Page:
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Fin whale (Balaenoptera physalus)

Fin wha­le

Fin whale

Descrip­ti­on: Fin wha­les are the second lar­gest wha­le spe­ci­es after the Blue wha­le. Fema­les reach 24 met­res body length and up to 75 tons weight; males reach a size of 22 met­res. The body is long and slim, with a dark-grey upper side and a pale under­si­de. The sick­le-shaped dor­sal fin is far back at three quar­ters of the body length. The asym­me­tric colou­ra­ti­on of the head is an important dia­gno­stic fea­ture: The left side is dark-grey, the lower part of the right side is white. Also the baleen is dark on the left and pale on the right side. Fin wha­les have a strong blow, up to six met­res high. Distin­gu­is­hing them from other wha­les can be tri­cky.

Dis­tri­bu­ti­on / migra­ti­on: Fin wha­les occur in all of the world’s oce­ans. They spend the win­ter in tem­pe­ra­te waters whe­re mating and birt­hing take place, but pre­fer the rich fee­ding grounds of high lati­tu­des during the sum­mer. The north Atlan­tic popu­la­ti­on win­ters in the open sea, pos­si­bly in the lati­tu­des bet­ween Spain and the Gulf of Mexi­co or even in the Medi­ter­ra­ne­an. During the sum­mer, they can be seen in Spits­ber­gen, espe­ci­al­ly off the west coast in the area whe­re the con­ti­nen­tal shelf drops down to the deep sea basin, but they can be seen any­whe­re, inclu­ding coas­tal waters and fjords. They are most com­mon clo­ser to East Green­land.

Bio­lo­gy: Fin wha­les tend to stay in smal­ler groups, but both sin­gle ani­mals and lar­ger herds occur, if food avai­la­bi­li­ty is good. Cows and bulls go sepa­ra­te ways. They are fast swim­mers and can reach up to eight knots (14 kilo­me­t­res per hour) while tra­vel­ling and up to 14 knots (27 km/h) during sprints. Fin wha­les rare­ly dive lon­ger than 15 minu­tes or deeper than 200 met­res on their search for plank­ton, which is their exclu­si­ve diet.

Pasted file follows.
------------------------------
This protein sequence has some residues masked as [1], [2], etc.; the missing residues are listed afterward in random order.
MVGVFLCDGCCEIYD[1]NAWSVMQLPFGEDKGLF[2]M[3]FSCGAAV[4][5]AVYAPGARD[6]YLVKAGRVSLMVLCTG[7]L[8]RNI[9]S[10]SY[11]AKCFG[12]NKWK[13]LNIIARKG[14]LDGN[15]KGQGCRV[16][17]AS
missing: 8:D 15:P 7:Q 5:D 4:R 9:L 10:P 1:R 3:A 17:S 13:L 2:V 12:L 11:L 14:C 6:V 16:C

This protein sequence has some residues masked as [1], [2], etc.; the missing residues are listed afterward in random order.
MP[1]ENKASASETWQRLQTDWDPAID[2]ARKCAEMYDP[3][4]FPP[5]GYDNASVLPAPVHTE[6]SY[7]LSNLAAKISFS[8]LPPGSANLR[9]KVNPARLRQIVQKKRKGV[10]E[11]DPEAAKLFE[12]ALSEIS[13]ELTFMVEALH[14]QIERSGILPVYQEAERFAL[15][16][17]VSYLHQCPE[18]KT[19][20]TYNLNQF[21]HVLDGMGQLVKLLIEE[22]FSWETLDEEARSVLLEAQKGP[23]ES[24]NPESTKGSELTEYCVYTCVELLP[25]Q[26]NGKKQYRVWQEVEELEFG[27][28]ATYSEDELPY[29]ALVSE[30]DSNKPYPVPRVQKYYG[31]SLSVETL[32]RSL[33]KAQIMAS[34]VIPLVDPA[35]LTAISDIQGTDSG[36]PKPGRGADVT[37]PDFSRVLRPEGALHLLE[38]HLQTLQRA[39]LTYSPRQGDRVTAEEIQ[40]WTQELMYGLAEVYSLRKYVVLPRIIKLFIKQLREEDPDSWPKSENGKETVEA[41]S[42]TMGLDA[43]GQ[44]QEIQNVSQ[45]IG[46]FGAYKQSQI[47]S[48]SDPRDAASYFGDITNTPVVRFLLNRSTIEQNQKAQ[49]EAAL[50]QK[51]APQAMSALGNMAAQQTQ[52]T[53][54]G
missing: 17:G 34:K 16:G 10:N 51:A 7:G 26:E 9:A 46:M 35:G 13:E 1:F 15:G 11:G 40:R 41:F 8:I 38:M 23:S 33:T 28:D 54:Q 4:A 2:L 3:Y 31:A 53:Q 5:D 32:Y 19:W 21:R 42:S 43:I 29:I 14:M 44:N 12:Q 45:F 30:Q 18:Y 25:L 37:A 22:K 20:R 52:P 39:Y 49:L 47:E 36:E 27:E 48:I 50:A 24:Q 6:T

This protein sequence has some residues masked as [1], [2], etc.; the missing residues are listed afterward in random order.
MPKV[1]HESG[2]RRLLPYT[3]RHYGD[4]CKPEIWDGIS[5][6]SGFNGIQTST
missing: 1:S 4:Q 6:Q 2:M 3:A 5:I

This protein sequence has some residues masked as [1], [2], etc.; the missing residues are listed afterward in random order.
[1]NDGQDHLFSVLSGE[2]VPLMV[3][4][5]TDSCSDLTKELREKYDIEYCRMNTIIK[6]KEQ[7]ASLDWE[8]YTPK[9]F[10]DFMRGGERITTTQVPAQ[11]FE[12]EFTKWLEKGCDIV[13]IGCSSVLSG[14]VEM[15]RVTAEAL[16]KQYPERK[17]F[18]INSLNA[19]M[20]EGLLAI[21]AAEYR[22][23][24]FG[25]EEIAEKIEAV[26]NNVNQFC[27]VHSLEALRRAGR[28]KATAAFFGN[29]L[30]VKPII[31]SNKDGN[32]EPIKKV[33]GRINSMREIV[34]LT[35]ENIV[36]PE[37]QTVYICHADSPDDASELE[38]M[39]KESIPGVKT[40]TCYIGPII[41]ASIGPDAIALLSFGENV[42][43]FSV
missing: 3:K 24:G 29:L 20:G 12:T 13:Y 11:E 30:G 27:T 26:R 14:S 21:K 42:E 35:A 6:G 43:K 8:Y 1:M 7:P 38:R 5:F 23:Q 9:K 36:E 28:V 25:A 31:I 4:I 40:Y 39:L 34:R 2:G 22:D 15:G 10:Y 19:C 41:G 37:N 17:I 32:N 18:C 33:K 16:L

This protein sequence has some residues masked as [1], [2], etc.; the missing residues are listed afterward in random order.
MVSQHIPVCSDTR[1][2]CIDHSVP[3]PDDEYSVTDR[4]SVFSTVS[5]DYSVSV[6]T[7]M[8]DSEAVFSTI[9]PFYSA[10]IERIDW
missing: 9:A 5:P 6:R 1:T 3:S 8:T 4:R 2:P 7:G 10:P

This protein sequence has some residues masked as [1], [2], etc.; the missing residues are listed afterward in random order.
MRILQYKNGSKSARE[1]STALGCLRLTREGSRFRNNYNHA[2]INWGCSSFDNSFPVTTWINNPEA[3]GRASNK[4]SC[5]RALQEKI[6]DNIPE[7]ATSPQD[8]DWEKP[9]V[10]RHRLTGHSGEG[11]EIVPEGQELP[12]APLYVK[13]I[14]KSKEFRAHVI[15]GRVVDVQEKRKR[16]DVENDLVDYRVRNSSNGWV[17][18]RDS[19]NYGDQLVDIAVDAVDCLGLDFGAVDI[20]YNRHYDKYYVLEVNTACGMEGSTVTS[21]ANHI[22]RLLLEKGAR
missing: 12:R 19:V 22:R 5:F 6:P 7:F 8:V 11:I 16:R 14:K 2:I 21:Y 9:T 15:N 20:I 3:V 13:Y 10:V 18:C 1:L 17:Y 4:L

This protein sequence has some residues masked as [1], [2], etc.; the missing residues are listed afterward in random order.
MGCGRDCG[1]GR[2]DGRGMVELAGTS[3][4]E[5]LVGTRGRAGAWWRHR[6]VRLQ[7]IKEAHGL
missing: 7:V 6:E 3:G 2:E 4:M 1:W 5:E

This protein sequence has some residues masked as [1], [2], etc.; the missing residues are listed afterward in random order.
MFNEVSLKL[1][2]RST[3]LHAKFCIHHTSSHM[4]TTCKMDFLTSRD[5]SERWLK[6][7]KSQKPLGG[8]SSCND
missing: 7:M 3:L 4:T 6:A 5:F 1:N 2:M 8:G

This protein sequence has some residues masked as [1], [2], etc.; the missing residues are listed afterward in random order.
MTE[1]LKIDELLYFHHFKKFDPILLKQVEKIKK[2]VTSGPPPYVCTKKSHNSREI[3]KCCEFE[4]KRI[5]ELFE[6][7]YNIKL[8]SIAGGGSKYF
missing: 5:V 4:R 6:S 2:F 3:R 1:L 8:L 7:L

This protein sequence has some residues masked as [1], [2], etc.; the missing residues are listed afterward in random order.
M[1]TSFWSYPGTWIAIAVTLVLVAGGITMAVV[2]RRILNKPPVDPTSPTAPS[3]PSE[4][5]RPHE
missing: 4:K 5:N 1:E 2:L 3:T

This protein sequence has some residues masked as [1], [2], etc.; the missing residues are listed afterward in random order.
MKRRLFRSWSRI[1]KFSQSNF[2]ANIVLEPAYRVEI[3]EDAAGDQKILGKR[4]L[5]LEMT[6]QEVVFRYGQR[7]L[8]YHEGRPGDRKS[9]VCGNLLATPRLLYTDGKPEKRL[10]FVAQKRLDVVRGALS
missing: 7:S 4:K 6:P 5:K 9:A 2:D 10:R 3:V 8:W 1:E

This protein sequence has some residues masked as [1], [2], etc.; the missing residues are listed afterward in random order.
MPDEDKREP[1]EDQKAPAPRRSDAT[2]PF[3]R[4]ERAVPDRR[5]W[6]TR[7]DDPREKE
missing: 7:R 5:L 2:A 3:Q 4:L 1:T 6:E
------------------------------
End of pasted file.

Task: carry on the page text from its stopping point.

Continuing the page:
Mis­cel­la­neous: This lar­ge wha­le spe­ci­es has been hun­ted exten­si­ve­ly sin­ce the inven­ti­on of the explo­si­ve har­poon in the late 19th cen­tu­ry. The glo­bal popu­la­ti­on may be around 75,000 ani­mals, of which about 25,000-30,000 are in the North Atlan­tic. They are glo­bal­ly pro­tec­ted, with the excep­ti­on of limi­t­ed hun­ting in West Green­land, and num­bers are incre­asing, alt­hough the­re is some loss as bycatch in fishing nets. Over­fi­shing of food resour­ces and envi­ron­men­tal toxins are cur­rent dan­gers. The latest thre­at for the­se and other wha­les is the LFAS sys­tem (Low Fre­quen­cy Acti­ve Sonar) of the US Navy, which crea­tes incre­di­ble sound pres­su­res of up to 215 deci­bels, mea­ning that the noi­se at a distance of as much as 480 kilo­me­t­res is still 140 deci­bels, equi­va­lent to a rif­le shot.

The life expec­tancy of the­se maje­s­tic ani­mals is clo­se to a cen­tu­ry. Hybrids bet­ween Fin and Blue wha­les have been seen.



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last modification: 2014-10-27 · copyright: Rolf Stange